Newest Maersk container ship burns in shipyard

Principe_Perfeito
11th June 2006, 22:04
See the photos here:
http://www.112-odense.dk/2006/Jun/09062006/09062006.htm

Best regards from Lisbon,
Paulo Mestre

treeve
11th June 2006, 22:25
Can't help wondering just what is actually burning so intensely?
After all if it was a building, it would have to be finished Class 0
Spread of Flame, let alone the fire spread precautions in Compartmentation,
What are these structures actually made of? The window frames
themselves were burning - surely thay are not PVCu or something
equally stupid? The ceilings are actually raging in flames - what on
earth were they finished with? In a building of this nature, wiring
would be in Pyro cable. I am just amazed at how much of a fire it
was and how it spread - not at all a reassuring prospect at sea,
I am sure.

Best Wishes
Raymond

Frank P
11th June 2006, 22:44
All I can say is that I am glad that the fire did not happen while the vessel was at sea, and I hope that there were not any casualties.

Frank

hawkey01
12th June 2006, 16:02
An amazing fire and as Raymond & Frank say how does a new build burn so easily. I assumed everything would be flame retardant and near impossible to burn. Mind you think back on the Hyundai Fortune how the superstructure burnt on her. Also do these new accommodation blocks/skyscapers have any external ladders. I asume there are some in there somewhere.
Hawkey01 (Read)

fred henderson
12th June 2006, 18:55
No material is completely fireproof. If the temperature is high enough everything will burn, explode or vaporise, even concrete. Steel is a great conductor of heat, just look at an electric hotplate on a cooker hob. Fire retardent material will delay a fire but the only way to stop it is to remove the oxygen. In my experience the best system in an enclosed space was the good old halon drench and the most effective fire retardent was asbestos.
These will not be in a new ship, and of course the structure is so high that the firefighters cannot gain access. It is probable that the sprinkler system has not been commissioned yet.

Fred

John Rogers
12th June 2006, 19:34
It could be the paint and cleaning material left in the wheelhouse since she was still being finished. Thats quite a fierce looking fire on the bridge.
John.

Ships Agent
12th June 2006, 22:40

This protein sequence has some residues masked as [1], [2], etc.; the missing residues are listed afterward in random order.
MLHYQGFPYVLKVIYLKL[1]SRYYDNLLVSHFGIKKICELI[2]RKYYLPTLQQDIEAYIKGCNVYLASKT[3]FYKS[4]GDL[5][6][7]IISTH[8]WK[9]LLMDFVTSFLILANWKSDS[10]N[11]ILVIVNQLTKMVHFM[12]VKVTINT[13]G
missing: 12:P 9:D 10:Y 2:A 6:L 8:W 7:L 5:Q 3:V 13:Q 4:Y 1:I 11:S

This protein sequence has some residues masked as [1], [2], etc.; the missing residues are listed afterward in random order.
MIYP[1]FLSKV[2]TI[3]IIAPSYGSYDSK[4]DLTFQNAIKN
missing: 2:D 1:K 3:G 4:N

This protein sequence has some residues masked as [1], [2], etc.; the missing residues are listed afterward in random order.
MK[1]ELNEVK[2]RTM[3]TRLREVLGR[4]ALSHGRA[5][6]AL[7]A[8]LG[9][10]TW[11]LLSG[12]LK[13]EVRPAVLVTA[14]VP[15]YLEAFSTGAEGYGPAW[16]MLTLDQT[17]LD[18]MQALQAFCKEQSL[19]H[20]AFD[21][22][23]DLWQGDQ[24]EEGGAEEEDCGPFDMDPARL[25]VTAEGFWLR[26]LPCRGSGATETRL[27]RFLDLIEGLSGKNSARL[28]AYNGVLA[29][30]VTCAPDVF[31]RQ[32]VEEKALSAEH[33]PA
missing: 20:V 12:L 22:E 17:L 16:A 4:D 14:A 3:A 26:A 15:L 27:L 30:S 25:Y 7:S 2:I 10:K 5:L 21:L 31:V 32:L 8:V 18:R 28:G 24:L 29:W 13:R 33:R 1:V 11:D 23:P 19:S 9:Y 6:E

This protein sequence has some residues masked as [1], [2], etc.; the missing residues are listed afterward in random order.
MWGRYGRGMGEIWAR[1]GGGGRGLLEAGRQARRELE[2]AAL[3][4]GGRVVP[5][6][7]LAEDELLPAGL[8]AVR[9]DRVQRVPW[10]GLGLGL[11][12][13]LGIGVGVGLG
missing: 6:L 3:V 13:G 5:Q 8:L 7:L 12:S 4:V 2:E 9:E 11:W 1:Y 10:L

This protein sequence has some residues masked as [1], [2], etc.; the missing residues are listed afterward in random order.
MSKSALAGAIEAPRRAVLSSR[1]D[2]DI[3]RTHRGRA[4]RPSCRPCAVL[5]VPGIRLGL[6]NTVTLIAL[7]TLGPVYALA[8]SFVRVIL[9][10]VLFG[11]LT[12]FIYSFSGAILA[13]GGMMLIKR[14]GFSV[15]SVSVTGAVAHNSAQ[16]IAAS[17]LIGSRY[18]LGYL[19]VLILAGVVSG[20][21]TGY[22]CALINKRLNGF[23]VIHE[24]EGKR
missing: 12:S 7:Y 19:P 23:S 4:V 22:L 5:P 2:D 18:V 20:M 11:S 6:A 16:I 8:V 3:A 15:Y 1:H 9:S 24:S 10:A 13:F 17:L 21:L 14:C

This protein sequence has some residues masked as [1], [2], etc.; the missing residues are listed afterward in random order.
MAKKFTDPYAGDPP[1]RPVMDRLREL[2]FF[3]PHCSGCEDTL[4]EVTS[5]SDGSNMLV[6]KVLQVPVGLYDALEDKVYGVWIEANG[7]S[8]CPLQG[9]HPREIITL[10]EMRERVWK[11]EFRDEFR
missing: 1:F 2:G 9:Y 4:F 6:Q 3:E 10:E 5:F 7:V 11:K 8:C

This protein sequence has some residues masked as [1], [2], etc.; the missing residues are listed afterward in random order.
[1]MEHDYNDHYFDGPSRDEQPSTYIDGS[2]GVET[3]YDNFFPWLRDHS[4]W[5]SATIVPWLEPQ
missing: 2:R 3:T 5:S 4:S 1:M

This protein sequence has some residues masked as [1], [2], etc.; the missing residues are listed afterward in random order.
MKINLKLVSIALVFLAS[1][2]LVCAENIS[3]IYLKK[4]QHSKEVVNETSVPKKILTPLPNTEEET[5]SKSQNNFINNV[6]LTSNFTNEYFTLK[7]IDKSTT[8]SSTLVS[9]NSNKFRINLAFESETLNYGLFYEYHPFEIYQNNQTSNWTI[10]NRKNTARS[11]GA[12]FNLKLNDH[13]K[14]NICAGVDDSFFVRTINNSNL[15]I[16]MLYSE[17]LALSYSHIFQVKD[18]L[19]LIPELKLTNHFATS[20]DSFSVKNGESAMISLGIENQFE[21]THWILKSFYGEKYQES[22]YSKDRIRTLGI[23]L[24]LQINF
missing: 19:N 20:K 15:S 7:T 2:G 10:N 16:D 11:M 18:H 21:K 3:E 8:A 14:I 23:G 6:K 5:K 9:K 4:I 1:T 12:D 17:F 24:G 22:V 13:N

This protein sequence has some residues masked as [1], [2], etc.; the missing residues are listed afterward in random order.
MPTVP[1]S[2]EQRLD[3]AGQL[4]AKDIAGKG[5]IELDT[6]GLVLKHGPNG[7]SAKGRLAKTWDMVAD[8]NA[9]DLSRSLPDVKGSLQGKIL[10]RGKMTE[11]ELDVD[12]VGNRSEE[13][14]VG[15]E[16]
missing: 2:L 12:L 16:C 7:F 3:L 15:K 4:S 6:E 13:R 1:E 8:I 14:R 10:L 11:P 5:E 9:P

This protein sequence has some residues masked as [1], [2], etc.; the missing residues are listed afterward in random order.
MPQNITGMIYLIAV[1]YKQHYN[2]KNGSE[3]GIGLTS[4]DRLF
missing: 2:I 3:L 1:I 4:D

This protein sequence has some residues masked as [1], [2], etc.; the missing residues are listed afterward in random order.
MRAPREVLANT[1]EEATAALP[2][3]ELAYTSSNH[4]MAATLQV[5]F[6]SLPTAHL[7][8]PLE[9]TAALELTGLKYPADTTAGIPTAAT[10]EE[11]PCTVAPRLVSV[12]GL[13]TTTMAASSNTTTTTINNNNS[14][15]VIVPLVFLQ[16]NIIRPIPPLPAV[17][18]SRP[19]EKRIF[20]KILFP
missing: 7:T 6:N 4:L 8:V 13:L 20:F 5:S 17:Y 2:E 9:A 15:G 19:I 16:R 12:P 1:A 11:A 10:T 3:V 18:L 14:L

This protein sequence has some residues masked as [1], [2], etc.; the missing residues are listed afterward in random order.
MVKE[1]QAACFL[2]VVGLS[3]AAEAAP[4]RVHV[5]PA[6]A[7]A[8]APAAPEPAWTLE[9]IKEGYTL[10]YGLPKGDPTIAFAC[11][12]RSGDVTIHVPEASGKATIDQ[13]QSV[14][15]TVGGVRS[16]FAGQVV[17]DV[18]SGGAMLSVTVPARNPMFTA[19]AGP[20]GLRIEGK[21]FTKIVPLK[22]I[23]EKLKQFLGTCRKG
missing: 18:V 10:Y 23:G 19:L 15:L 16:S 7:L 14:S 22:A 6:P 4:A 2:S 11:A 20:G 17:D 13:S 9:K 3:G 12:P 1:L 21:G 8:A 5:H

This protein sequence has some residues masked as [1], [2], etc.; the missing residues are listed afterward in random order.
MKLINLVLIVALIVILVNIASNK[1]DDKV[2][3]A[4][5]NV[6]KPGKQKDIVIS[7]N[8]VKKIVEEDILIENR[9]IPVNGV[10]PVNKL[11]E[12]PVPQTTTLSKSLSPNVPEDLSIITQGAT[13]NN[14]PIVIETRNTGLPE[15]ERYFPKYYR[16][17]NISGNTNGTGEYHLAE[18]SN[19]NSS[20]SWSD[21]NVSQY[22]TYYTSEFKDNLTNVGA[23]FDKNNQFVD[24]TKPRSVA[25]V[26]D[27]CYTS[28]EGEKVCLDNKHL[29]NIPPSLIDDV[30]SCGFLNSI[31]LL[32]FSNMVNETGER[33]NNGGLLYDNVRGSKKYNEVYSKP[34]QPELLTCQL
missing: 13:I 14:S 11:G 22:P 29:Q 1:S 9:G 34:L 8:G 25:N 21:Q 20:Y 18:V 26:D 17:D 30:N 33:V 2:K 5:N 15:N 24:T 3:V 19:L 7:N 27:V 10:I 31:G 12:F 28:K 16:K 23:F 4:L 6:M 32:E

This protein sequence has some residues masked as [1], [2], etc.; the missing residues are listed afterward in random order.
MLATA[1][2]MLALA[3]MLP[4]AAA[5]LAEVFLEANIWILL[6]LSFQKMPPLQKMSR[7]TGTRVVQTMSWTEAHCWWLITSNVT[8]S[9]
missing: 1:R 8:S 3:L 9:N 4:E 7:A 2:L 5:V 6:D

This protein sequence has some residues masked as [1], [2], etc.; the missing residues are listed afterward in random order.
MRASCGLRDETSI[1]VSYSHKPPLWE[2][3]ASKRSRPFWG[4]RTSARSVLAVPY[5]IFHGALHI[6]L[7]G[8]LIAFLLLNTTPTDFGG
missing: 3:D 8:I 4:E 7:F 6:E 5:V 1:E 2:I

See the photos here:
http://www.112-odense.dk/2006/Jun/09062006/09062006.htm

Best regards from Lisbon,
Paulo Mestre
thought for a moment that it was the Maresk Greenock but I am behind the times as I see she has already been handed over to her owners

Jan Hendrik
13th June 2006, 06:05
You can also watch a 1 and half minute film of this fire, go to:
http://www.112-odense.dk/

then click on "film" on the left side and from the 3 options, you take the lowest screen. Double click, download 3.5 Mb.
Please note : no sound.

This website gives you access to all sorts of fires the Odense Firebrigade has dealt with the past few years, just in case you are interested.

This particular vessel of nearly 400 mtr in length supposes to carry 13.500 TEU and is one of a series of four. Massive.
Jan

Tmac1720
13th June 2006, 16:19
If it's of any interest when H&W were outfitting a vessel the bridge area always had lots of waxed paper laid down to protect the deck covering from paint splashes dirty boot prints etc. As well as that the bridge equipment would all be double wrapped in polythene film for protection. Add all that to the usual crap lying around such as air lines, paint tins and assorted bits of wood a fire caused by a small spark can quickly spread. We had a serious engine room fire on the English Star under construction for Blue Star, caused by a welding spark where someone forgot to put down the fire blanket. It only takes a second of carelessness and all hell breaks out.

Principe_Perfeito
13th June 2006, 23:53
A (in)famous loss by fire at Belfast was the beautifull motorship BERMUDA of Furness Bermuda, while being rebuilt by Workman Clark after a devastating fire at the pier in Bermuda in 1931.

Does anyone know what was official cause to the fire?
I only know that the fire started in the engineers quarters.

Best regards from Lisbon,
Paulo Mestre

If it's of any interest when H&W were outfitting a vessel the bridge area always had lots of waxed paper laid down to protect the deck covering from paint splashes dirty boot prints etc. As well as that the bridge equipment would all be double wrapped in polythene film for protection. Add all that to the usual crap lying around such as air lines, paint tins and assorted bits of wood a fire caused by a small spark can quickly spread. We had a serious engine room fire on the English Star under construction for Blue Star, caused by a welding spark where someone forgot to put down the fire blanket. It only takes a second of carelessness and all hell breaks out.